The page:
20033/3326/18153/153146/139175/175234/253154/136141/13041885.00 94/94120/120
22027/2721/18127/127108/110137/137194/205124/114114/117155/14684/7597/97
24033/3840/34107/12693/103116/116159/174108/9695/9011/363/6497/89
Flight 2009 (Mosaic)60646/649504/5051993/19131599/15961670/16212425/26751565/15971465/14231208/12411045/9611678/1668
12077/162111/131231/461509/408381/399801/673559/401364/363301/303258/250377/418
18064/6860/59214/217169/182171/183277/301181/169163/159140/143116/110185/200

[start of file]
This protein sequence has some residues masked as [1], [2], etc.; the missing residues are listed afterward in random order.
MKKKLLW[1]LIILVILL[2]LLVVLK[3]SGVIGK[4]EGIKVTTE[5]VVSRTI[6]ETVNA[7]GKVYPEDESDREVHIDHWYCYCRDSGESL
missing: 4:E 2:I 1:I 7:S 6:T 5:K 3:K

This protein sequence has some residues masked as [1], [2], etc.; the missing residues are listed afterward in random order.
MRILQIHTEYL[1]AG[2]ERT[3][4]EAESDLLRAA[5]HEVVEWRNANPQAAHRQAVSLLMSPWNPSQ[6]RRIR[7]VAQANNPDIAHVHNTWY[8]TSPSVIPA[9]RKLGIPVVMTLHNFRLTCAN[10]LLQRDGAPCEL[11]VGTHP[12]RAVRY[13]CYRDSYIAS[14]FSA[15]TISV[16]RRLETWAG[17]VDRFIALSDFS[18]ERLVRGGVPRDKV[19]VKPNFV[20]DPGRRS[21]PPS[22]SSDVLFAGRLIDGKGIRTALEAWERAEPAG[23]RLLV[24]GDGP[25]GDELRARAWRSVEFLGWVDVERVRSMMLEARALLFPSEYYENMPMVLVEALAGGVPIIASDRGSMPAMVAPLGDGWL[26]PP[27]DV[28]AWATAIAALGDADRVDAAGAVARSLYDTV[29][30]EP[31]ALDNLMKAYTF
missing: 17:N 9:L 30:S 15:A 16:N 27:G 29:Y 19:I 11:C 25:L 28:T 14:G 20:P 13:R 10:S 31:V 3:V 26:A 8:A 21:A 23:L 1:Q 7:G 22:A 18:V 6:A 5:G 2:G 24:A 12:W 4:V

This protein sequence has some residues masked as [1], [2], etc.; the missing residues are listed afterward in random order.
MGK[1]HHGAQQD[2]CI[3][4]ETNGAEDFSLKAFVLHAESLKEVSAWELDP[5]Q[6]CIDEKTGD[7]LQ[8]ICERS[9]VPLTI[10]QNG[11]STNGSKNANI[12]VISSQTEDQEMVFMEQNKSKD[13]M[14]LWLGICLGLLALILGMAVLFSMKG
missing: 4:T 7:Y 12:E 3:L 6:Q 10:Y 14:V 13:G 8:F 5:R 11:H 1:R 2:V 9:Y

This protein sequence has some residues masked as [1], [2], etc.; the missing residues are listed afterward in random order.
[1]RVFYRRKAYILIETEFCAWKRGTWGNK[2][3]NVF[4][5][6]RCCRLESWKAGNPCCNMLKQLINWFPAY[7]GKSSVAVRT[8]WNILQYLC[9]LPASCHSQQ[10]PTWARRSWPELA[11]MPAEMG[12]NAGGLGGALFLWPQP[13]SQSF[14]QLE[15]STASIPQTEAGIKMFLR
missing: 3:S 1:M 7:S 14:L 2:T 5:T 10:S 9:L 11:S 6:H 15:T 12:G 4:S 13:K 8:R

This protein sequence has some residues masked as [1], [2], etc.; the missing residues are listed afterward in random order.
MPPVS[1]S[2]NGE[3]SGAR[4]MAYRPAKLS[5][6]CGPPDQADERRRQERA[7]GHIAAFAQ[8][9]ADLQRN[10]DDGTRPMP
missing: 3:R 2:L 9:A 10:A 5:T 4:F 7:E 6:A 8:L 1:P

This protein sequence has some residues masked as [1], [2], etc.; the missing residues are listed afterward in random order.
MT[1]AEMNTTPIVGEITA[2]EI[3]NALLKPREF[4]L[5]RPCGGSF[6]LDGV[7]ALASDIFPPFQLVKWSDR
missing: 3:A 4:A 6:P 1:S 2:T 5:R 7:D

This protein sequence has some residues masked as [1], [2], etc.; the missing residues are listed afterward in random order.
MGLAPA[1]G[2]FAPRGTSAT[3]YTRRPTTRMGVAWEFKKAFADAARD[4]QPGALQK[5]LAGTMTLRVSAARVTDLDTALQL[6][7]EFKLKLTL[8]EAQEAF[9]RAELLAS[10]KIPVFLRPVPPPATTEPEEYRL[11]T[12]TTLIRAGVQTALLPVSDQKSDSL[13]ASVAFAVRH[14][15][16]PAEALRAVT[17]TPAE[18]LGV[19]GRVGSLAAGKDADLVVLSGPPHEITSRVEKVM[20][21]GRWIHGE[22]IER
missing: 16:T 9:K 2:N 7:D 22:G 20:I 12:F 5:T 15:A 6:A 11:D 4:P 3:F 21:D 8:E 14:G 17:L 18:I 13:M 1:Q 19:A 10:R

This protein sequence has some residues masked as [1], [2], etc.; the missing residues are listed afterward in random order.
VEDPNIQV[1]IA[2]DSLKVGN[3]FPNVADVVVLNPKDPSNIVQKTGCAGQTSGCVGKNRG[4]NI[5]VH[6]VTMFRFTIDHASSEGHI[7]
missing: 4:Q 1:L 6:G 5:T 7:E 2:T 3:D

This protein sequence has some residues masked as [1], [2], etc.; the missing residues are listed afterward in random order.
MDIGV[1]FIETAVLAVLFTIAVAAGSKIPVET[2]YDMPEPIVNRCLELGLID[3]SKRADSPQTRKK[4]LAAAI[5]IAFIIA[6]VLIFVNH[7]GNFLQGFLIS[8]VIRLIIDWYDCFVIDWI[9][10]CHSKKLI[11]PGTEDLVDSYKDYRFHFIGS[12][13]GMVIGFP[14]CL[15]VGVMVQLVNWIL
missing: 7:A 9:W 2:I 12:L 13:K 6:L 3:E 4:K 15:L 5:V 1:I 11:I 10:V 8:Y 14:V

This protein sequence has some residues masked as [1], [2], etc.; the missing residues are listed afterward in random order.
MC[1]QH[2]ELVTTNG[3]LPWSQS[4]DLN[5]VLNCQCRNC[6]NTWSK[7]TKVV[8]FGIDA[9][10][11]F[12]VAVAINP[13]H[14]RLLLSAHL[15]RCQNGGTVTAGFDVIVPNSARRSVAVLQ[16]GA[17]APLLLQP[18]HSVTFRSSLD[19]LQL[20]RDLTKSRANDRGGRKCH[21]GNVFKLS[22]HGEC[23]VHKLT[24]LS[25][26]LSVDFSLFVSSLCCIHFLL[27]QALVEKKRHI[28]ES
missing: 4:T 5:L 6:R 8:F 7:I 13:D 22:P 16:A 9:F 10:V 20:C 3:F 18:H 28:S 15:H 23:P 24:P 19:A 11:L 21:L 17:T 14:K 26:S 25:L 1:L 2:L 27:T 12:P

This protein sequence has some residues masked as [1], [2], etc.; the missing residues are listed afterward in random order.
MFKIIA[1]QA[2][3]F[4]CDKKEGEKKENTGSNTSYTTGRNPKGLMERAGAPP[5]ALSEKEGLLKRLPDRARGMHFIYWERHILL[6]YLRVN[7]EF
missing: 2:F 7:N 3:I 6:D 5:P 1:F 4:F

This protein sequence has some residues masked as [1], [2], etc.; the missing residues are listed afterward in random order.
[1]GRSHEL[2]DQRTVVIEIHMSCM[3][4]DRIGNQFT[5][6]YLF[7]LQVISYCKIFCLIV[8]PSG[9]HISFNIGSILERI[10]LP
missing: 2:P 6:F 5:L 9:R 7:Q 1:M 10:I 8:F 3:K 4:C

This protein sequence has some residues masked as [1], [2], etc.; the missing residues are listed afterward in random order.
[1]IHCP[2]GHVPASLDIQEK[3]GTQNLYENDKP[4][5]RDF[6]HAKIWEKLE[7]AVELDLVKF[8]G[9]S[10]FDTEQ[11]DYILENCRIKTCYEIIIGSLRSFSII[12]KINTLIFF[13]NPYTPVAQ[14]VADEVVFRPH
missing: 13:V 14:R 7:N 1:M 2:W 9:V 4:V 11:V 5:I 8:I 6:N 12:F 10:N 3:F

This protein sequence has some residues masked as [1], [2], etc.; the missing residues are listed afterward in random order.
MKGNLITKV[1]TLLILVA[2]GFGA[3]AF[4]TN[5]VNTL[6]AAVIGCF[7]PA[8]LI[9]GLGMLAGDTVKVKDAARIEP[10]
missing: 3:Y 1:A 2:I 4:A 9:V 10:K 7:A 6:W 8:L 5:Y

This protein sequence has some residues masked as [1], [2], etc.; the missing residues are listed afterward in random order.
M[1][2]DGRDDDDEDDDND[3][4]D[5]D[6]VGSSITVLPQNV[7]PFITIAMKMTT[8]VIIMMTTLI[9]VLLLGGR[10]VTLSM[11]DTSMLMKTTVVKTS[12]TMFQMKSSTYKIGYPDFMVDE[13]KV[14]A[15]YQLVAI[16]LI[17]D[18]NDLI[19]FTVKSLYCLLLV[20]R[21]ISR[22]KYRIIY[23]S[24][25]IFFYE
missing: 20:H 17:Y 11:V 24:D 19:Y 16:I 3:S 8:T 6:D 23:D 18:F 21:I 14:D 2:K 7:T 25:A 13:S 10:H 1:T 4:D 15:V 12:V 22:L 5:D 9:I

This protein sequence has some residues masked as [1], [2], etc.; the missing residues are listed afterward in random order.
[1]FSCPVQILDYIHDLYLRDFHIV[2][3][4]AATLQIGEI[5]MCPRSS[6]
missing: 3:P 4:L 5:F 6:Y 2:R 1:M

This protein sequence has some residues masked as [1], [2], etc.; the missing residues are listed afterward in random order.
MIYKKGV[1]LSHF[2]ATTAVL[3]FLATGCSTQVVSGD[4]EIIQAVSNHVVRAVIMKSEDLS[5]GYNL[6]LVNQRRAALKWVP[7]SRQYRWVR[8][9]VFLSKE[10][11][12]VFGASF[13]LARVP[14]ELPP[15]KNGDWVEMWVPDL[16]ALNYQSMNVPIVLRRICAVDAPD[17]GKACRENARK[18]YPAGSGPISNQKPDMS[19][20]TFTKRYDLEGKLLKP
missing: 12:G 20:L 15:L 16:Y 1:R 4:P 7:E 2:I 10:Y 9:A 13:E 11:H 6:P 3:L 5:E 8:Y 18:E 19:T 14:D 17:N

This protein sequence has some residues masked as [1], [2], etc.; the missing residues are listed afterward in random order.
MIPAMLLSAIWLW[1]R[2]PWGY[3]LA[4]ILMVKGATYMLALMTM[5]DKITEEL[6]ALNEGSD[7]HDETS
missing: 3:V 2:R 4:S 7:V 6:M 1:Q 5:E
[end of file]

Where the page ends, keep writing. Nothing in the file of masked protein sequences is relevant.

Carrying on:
20053/5949/45179/168151/143150/138218/244140/148130/131107/9792/90152/150
22043/5037/30156/141120/127122/114179/206117/112103/9589/9580/73121/125
24042/3435/23137/11497/104102/104152/166106/10591/8381/7855/57107/98

Training and testing data are separated by a spacebar.

2.5. Accuracy Assessment and a Comparison of Overall Classification Accuracy